Finance 334 Chapter 7

Efficient Market Hypothesis Theory that asserts: major financial markets reflect ALL relevant information at a given time Hypothesis stating that, as a practical matter, investors cannot consistently “beat the market”
Market Efficiency Research Examines the relationship between stock prices and available information -Is it possible for investors to “great the market?”If a market is efficient, it is not possible to beat the market
Excess Return Return in excess of that earned by other investments that have the same risk
Beating the Market Consistently earning a positive excess return
Three Economic Forces than can lead to Market Efficiency -Investors use their information in a rational matter -There are independent deviations from rationality -Arbitrageurs exist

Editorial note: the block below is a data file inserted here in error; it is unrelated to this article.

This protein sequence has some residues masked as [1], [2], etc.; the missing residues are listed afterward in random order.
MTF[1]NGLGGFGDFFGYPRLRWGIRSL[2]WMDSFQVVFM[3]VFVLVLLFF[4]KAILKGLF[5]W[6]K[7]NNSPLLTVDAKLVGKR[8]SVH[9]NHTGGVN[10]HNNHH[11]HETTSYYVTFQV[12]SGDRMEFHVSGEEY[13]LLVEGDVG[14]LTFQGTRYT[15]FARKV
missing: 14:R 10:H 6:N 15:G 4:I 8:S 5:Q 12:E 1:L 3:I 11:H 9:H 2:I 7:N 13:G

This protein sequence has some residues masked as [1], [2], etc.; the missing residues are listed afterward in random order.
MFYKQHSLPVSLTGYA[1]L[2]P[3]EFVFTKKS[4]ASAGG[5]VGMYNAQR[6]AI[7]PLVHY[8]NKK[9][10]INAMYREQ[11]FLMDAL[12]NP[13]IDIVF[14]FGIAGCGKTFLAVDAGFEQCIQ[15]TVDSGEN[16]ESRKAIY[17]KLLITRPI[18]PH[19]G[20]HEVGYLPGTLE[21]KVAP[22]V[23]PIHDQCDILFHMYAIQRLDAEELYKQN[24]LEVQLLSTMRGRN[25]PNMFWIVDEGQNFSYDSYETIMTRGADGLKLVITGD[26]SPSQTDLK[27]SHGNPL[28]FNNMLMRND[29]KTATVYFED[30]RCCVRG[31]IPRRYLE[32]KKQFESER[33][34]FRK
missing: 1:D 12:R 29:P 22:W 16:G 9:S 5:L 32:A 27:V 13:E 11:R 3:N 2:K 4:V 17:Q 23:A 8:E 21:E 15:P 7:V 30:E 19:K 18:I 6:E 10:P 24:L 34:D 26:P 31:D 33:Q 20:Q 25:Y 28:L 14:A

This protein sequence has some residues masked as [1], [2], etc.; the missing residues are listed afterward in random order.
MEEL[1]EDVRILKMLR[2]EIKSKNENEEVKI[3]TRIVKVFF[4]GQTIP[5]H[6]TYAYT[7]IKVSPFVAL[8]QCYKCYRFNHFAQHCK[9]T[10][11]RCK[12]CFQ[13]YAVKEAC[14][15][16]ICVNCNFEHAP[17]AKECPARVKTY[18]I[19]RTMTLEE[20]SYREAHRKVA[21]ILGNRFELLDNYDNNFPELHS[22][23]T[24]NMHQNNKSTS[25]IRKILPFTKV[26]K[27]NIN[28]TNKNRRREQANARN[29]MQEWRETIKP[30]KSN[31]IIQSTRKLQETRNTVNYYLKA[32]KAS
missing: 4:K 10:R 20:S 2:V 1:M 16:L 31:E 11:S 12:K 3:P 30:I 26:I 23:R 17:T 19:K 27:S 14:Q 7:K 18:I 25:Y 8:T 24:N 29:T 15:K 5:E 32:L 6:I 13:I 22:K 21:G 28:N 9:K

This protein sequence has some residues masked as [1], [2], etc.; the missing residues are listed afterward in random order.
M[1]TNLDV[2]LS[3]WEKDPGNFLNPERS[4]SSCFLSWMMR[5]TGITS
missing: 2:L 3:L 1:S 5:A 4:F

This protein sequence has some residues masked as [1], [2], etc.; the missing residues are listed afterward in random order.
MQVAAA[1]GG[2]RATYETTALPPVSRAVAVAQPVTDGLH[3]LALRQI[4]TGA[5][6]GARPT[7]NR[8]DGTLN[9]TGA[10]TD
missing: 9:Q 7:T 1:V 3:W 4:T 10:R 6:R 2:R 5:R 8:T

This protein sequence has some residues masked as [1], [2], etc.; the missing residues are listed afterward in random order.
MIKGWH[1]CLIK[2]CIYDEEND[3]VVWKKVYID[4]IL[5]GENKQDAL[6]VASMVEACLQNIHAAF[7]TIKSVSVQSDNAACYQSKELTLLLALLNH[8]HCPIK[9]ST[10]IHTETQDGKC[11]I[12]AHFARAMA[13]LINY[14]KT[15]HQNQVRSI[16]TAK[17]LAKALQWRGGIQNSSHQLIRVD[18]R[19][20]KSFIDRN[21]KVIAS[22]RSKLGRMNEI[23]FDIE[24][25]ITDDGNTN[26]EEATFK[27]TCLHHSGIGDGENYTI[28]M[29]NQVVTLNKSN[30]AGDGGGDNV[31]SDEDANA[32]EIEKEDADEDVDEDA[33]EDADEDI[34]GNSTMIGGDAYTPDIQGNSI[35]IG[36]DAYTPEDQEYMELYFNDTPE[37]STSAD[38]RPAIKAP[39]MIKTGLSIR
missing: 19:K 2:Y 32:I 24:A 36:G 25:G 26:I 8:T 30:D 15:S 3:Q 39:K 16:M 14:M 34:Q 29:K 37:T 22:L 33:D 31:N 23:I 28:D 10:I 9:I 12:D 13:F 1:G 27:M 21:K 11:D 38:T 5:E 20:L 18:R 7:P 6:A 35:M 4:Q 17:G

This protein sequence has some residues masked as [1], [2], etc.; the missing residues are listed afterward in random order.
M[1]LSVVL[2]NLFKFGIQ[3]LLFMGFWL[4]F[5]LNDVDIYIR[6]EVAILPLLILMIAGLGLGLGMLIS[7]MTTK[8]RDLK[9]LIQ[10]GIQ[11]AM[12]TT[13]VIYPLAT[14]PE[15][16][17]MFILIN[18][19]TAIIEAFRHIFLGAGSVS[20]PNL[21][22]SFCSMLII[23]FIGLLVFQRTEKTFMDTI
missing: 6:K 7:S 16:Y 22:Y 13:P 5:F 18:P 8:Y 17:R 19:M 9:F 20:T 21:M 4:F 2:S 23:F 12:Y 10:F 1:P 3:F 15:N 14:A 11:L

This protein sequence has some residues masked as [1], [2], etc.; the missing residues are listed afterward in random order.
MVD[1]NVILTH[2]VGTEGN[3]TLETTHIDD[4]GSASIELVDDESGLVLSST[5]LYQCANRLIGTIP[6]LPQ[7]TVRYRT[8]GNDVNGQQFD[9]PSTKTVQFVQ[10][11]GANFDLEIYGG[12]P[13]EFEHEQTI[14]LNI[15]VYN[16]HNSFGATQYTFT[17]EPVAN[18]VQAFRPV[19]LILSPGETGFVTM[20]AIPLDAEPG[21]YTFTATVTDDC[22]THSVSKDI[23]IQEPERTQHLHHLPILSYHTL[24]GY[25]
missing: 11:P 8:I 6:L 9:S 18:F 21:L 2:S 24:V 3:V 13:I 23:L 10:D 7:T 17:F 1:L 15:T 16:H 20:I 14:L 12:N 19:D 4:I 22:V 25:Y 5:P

Investors use their information in a rational manner -Rational investors do not systematically overvalue or undervalue financial assets -If every investor always made perfectly rational investment decisions, it would be difficult, if not impossible to earn an excess return
There are independent deviations from rationality -Suppose that many investors are irrational, and a company makes an announcement i. Some investors will be overly optimistic ii. Some will be overly pessimistic -The net effect might be that these investors cancel each other out-so the irrationality is just noise that is diversified away and the market could still be efficient (or nearly efficient) -What is important here is that irrational investors have different beliefs
Arbitrageurs exist -Suppose there are many irrational traders and their collective irrationality does not balance out -Further suppose there are well capitalized, intelligent and rational investors i. This group of traders, called arbitrageurs, look for profit opportunities ii. Arbitrage: buying relatively inexpensive stocks and selling relatively expensive stocks -If these rational arbitrage traders dominate irrational traders, the market will still be efficient